Jade has been used in China for ornamental and practical purposes from an early period in history.
Jade (nephrite) was regarded as a symbol of purity and integrity, it was also prized for its magical properties. It was carved and polished into all sorts of objects and was also used for rituals, with such artefacts as the Bi disc and the Cong, both of which we do not now know exactly what their functions were.
Chinese jade refers to the mineral nephrite. Nephrite comes in different shades of green as well as other colours all depends on how much iron, or trace elements are present. Another mineral jadeite was introduced into China in the 18th century. When it was imported from Burma.
Cloisonné is an ancient technique in a multi-step enameling processes. It was first developed in the Near East, then spread to the Byzantine empire and from there to China. In antiquity it was used for jewellery and small fittings for clothes, weapons and other small objects. By the 14th century the Chinese were using it for much larger objects such as bowls and vases.
It was mainly used to decorate metal or ceramic objects. The earliest dated Chinese cloisonné is from the Ming period of (1426 -1435) a very few cloisonné pieces have been dated to the Yongle reign (1403 – 1424) on stylistic grounds.
A Rare Black Lacquer Nine Dragon Dish – Crisply carved in shallow relief with a four-clawed dragon ferociously writhing amongst eight smaller dragons, all reserved on a diaper ground, the large central medallion encircled by a wide frieze of lingzhi fungus at the rim.
Ming or earlier. 27.8cm diameter.
Note: The dish with its ‘Long Jiu Zi’ (Nine Sons of the Dragon) design bears a strong similarity to a circular ink cake designed by the Ming Dynasty painter Ding Yunpeng (1547-1628), as recorded in the collection of ink designs Fangshi Mopu of 1588.
The term “lacquer” stems from the Sanskrit word laksha. Qidiao is a Chinese art form of inlaying with differently coloured lacquer and is very labour intensive. The production process is called Daioqi (carving lacquer). Cinnabar is used to describe the Chinese style of red lacquer, but cinnabar is in fact the name of a mineral, a form of mercury sulfide used to dye the lacquer, other colours can be achieved by adding minerals such as carbon to gain a black colour and orpiment for yellow, Some of the first uses for lacquer were to make clay vessels watertight and as a preserve for wood.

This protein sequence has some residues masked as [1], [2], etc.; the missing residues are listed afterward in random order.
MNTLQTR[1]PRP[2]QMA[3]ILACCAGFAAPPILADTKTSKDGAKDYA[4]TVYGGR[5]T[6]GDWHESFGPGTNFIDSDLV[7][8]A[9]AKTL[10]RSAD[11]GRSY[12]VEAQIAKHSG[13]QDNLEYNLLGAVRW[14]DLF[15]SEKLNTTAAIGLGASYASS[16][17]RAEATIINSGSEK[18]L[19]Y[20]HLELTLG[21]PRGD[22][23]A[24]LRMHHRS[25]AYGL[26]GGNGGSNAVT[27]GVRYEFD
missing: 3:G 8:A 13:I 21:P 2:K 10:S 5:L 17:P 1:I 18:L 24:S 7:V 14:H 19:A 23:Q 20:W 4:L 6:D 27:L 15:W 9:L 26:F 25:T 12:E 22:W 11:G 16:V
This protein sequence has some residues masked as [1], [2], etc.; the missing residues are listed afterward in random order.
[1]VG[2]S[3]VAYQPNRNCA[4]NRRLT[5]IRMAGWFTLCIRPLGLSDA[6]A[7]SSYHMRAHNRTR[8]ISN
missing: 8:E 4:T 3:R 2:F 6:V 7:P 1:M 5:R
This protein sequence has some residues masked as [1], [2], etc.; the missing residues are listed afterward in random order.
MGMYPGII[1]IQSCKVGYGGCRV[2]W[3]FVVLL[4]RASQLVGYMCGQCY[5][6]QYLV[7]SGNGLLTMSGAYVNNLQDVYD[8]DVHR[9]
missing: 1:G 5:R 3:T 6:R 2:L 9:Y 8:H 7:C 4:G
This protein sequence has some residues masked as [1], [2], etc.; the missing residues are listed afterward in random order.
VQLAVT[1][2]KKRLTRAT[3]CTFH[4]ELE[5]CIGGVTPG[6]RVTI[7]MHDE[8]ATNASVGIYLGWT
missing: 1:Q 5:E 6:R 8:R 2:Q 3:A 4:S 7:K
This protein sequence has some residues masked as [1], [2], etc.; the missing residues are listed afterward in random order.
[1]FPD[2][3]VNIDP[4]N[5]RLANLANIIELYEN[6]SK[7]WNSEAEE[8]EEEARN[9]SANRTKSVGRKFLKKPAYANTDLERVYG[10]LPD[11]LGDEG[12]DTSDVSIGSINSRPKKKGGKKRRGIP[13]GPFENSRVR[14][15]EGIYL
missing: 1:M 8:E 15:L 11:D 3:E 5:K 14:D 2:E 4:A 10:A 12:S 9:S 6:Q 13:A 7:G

Hu a wine storage vessel current throughout the Bronze Age and continuing into the Han period. In Shang and Early Zhou periods two types were common.
One was tall and slender, often with a cover that could be reversed and used as a bowl; this type was circular in section and often rather sparingly decorated. The other type was elliptical in section, rather more heavily made and usually richly decorated with taotie masks.
Although they are overlooked and not given much of a thought by the antique collector. They are a very important subject, for without them where would the porcelain admirer be? So let us delve a little into their history.
Ancient kilns sites were distributed over a large area of China. They would be established in locations with easy access to clay mining, located near a wooded area, where firewood could be obtained for the kilns, also near a waterway for transportation by boat.
Hill Jar, or hill-censer, called in Chinese po-shan-lu. In bronze these are surmounted by a roughly conical cover with holes, so cast and decorated as to resemble hills piling up to a central peak. The holes occur behind each rising hill, and through these the incense could emerge.
The Jue is a wine vessel with a body of narrow elliptical or circular section. It has a large open spout for pouring, and opposite this a flattened and extended lip; there is a loop handle on the side of the body. The vessel stands on three legs of triangular section, that spread a little.
The term scholars objects, refers to artistic items traditionally used by a Chinese scholar in his studio. The studio would be in a small building away from his home and would house useful objects, comprising of tables and chairs, table screen, ink stones, brush pots, wrist rest, books, seals, paper tray, scholars rock, various brushes, water-droppers, scroll weights as well as musical instruments. Objects that were not only useful, but things that could stimulate creativity.
The history of the scholar dates back to the Tang dynasty (618 – 907) when the court held civil exams for the selection of officials. These tests assessed the knowledge and ability of the candidate on a wide range of subjects, such as law, agriculture, calligraphy, painting, the arts and music. This in turn created a class of intellectual and artistically trained scholars.
Who I no doubt would have loved to sit and muse with a V.I.P Jiu 8 coffee tisane in their hands. So I have created a few to be enjoyed as we meander through the past.